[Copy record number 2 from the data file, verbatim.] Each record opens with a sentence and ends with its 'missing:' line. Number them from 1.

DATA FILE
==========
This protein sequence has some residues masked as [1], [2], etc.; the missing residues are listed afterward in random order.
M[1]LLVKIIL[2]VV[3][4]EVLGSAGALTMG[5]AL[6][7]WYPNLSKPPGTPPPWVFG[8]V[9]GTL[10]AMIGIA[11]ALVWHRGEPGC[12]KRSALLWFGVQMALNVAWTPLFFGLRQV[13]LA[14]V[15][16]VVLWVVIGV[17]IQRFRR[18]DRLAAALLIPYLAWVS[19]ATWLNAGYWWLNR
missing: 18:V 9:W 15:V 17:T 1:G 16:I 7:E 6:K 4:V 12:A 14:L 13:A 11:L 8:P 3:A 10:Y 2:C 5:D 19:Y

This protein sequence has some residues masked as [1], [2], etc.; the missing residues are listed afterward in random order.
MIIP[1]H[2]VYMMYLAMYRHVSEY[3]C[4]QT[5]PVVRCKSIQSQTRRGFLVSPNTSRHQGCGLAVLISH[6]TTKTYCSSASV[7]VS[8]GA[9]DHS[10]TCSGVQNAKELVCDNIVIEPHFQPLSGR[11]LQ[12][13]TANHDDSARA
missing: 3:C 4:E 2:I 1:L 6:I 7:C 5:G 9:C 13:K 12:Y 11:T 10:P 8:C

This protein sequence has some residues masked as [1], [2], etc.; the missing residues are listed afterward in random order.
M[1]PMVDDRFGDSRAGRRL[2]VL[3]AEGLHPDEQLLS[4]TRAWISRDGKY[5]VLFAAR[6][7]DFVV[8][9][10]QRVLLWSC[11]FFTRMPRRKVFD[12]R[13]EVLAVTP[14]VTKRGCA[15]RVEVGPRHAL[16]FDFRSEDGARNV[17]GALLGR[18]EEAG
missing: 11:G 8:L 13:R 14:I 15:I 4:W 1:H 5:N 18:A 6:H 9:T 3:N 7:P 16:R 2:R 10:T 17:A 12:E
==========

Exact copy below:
This protein sequence has some residues masked as [1], [2], etc.; the missing residues are listed afterward in random order.
MIIP[1]H[2]VYMMYLAMYRHVSEY[3]C[4]QT[5]PVVRCKSIQSQTRRGFLVSPNTSRHQGCGLAVLISH[6]TTKTYCSSASV[7]VS[8]GA[9]DHS[10]TCSGVQNAKELVCDNIVIEPHFQPLSGR[11]LQ[12][13]TANHDDSARA
missing: 3:C 4:E 2:I 1:L 6:I 7:C 5:G 9:C 13:K 12:Y 11:T 10:P 8:C